The Perspectives of People with Dementia: Research Methods and Motivations

By Heather Wilkinson | Go to book overview

Chapter Nine

Successes and challenges in using focus
groups with older people with dementia

Claire Bamford and Errollyn Bruce

Therapeutic group work with people with dementia is well established (Cheston 1996; Feil 1993; Gibson 1993; Yale 1991) and has demonstrated the ability of people with dementia to work together in groups. In contrast, the use of focus groups to explore the views and experiences of people with dementia has received little attention. Focus groups are an increasingly popular method in social research and have been used to explore a diverse range of topics in a variety of contexts (Barbour and Kitzinger 1999; Morgan 1993; Vaughn, Schumm and Sinagub 1996). It has been argued that focus groups are particularly appropriate for research with people with limited power and influence (Morgan and Krueger 1993), suggesting that they might be a useful way of involving people with dementia in research. The defining characteristic of focus groups is the use of group process and interaction between participants to generate data (Kitzinger and Farquhar 1999). By prompting an exchange of views and opportunities to hear and react to the views and experiences of other participants, focus groups can provide insight into both how and why people think as they do (Morgan 1997).

The aim of this chapter is to reflect on the use of focus groups in researching the perspectives of people with dementia. We begin by looking at the practical tasks of identifying potential participants, obtaining consent, and organising and running the groups. The method is then

-139-

Notes for this page

Add a new note
If you are trying to select text to create highlights or citations, remember that you must now click or tap on the first word, and then click or tap on the last word.
One moment ...
Default project is now your active project.
Project items

Items saved from this book

This book has been saved
Highlights (0)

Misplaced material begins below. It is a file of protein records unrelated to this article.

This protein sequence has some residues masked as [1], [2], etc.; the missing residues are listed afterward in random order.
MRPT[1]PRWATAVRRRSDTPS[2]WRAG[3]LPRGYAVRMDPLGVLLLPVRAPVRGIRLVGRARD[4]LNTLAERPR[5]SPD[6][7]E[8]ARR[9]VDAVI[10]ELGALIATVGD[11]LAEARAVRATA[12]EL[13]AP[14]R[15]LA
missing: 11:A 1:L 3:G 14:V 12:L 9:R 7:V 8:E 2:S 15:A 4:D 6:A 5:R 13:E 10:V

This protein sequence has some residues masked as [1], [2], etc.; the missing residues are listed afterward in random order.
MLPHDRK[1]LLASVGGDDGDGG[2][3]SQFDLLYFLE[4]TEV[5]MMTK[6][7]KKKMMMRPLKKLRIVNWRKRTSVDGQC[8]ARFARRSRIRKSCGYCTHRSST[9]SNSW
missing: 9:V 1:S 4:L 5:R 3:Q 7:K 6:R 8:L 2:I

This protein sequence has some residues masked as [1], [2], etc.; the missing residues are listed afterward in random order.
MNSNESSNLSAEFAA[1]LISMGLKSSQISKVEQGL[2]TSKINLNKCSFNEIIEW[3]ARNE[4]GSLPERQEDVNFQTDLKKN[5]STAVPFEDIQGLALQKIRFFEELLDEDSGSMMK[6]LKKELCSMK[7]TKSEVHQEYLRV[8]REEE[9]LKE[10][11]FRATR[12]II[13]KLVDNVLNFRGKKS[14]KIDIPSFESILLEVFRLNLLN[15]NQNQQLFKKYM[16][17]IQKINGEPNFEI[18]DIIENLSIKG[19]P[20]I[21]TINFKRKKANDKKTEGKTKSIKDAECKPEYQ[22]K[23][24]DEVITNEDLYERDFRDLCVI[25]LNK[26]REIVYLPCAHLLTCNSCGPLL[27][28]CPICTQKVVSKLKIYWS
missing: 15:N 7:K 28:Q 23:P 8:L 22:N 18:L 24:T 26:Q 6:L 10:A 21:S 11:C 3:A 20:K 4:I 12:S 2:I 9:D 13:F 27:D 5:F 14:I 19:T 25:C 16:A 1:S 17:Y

Some of your highlights are legacy items.

Highlights saved before July 30, 2012 will not be displayed on their respective source pages.

You can easily re-create the highlights by opening the book page or article, selecting the text, and clicking “Highlight.”

Citations (0)
Some of your citations are legacy items.

Any citation created before July 30, 2012 will labeled as a “Cited page.” New citations will be saved as cited passages, pages or articles.

We also added the ability to view new citations from your projects or the book or article where you created them.

Notes (0)
Bookmarks (0)

You have no saved items from this book

Project items include:
  • Saved book/article
  • Highlights
  • Quotes/citations
  • Notes
  • Bookmarks
Notes
Cite this page

Cited page

Style
Citations are available only to our active members.
Buy instant access to cite pages or passages in MLA, APA and Chicago citation styles.

(Einhorn, 1992, p. 25)

(Einhorn 25)

1. Lois J. Einhorn, Abraham Lincoln, the Orator: Penetrating the Lincoln Legend (Westport, CT: Greenwood Press, 1992), 25, http://www.questia.com/read/27419298.

Cited page

Bookmark this page
The Perspectives of People with Dementia: Research Methods and Motivations
Table of contents

Table of contents

Settings

Settings

Typeface
Text size Smaller Larger Reset View mode
Search within

Search within this book

Look up

Look up a word

  • Dictionary
  • Thesaurus
Please submit a word or phrase above.
Print this page

Print this page

Why can't I print more than one page at a time?

Help
Full screen
/ 256

matching results for page

    Questia reader help

    How to highlight and cite specific passages

    1. Click or tap the first word you want to select.
    2. Click or tap the last word you want to select, and you’ll see everything in between get selected.
    3. You’ll then get a menu of options like creating a highlight or a citation from that passage of text.

    OK, got it!

    Cited passage

    Style
    Citations are available only to our active members.
    Buy instant access to cite pages or passages in MLA, APA and Chicago citation styles.

    "Portraying himself as an honest, ordinary person helped Lincoln identify with his audiences." (Einhorn, 1992, p. 25).

    "Portraying himself as an honest, ordinary person helped Lincoln identify with his audiences." (Einhorn 25)

    "Portraying himself as an honest, ordinary person helped Lincoln identify with his audiences."1

    1. Lois J. Einhorn, Abraham Lincoln, the Orator: Penetrating the Lincoln Legend (Westport, CT: Greenwood Press, 1992), 25, http://www.questia.com/read/27419298.

    Cited passage

    Thanks for trying Questia!

    Please continue trying out our research tools, but please note, full functionality is available only to our active members.

    Your work will be lost once you leave this Web page.

    Buy instant access to save your work.

    Already a member? Log in now.

    Oops!

    An unknown error has occurred. Please click the button below to reload the page. If the problem persists, please try again in a little while.